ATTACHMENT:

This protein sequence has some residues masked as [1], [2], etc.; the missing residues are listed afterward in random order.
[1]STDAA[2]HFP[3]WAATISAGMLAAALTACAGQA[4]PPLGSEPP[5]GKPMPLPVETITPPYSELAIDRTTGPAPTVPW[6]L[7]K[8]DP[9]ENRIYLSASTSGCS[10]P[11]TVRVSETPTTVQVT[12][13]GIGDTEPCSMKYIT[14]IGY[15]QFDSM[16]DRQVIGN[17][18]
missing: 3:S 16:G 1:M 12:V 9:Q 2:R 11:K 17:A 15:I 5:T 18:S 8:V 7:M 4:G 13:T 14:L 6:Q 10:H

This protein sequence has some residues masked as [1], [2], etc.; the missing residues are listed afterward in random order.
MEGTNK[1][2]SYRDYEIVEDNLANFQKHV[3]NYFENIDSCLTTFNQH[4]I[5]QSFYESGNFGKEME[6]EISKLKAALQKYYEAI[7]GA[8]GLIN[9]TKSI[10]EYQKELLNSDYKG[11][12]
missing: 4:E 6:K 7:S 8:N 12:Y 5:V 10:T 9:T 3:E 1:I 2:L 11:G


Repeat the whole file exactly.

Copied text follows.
This protein sequence has some residues masked as [1], [2], etc.; the missing residues are listed afterward in random order.
[1]STDAA[2]HFP[3]WAATISAGMLAAALTACAGQA[4]PPLGSEPP[5]GKPMPLPVETITPPYSELAIDRTTGPAPTVPW[6]L[7]K[8]DP[9]ENRIYLSASTSGCS[10]P[11]TVRVSETPTTVQVT[12][13]GIGDTEPCSMKYIT[14]IGY[15]QFDSM[16]DRQVIGN[17][18]
missing: 3:S 16:G 1:M 12:V 9:Q 2:R 11:K 17:A 15:I 5:T 18:S 8:V 7:M 4:G 13:T 14:L 6:Q 10:H

This protein sequence has some residues masked as [1], [2], etc.; the missing residues are listed afterward in random order.
MEGTNK[1][2]SYRDYEIVEDNLANFQKHV[3]NYFENIDSCLTTFNQH[4]I[5]QSFYESGNFGKEME[6]EISKLKAALQKYYEAI[7]GA[8]GLIN[9]TKSI[10]EYQKELLNSDYKG[11][12]
missing: 4:E 6:K 7:S 8:N 12:Y 5:V 10:T 9:T 3:E 1:I 2:L 11:G